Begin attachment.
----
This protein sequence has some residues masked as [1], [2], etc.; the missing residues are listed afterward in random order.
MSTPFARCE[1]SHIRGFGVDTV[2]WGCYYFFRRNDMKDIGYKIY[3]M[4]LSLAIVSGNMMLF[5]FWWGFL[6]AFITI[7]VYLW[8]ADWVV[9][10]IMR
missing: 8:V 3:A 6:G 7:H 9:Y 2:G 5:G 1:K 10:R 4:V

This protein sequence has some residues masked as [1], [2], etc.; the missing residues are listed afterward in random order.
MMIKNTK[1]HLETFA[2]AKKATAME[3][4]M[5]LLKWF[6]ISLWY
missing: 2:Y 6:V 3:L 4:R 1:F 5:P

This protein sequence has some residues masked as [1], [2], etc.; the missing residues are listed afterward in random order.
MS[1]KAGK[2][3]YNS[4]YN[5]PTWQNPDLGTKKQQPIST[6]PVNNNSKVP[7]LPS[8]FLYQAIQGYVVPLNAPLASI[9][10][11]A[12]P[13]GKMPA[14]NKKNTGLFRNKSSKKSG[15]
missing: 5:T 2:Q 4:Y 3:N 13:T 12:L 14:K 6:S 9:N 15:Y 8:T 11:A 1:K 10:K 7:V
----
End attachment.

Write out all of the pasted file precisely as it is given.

This protein sequence has some residues masked as [1], [2], etc.; the missing residues are listed afterward in random order.
MSTPFARCE[1]SHIRGFGVDTV[2]WGCYYFFRRNDMKDIGYKIY[3]M[4]LSLAIVSGNMMLF[5]FWWGFL[6]AFITI[7]VYLW[8]ADWVV[9][10]IMR
missing: 8:V 3:A 6:G 7:H 9:Y 2:G 5:G 1:K 10:R 4:V

This protein sequence has some residues masked as [1], [2], etc.; the missing residues are listed afterward in random order.
MMIKNTK[1]HLETFA[2]AKKATAME[3][4]M[5]LLKWF[6]ISLWY
missing: 2:Y 6:V 3:L 4:R 1:F 5:P

This protein sequence has some residues masked as [1], [2], etc.; the missing residues are listed afterward in random order.
MS[1]KAGK[2][3]YNS[4]YN[5]PTWQNPDLGTKKQQPIST[6]PVNNNSKVP[7]LPS[8]FLYQAIQGYVVPLNAPLASI[9][10][11]A[12]P[13]GKMPA[14]NKKNTGLFRNKSSKKSG[15]
missing: 5:T 2:Q 4:Y 3:N 13:T 12:L 14:K 6:S 9:N 15:Y 8:T 11:A 1:K 10:K 7:V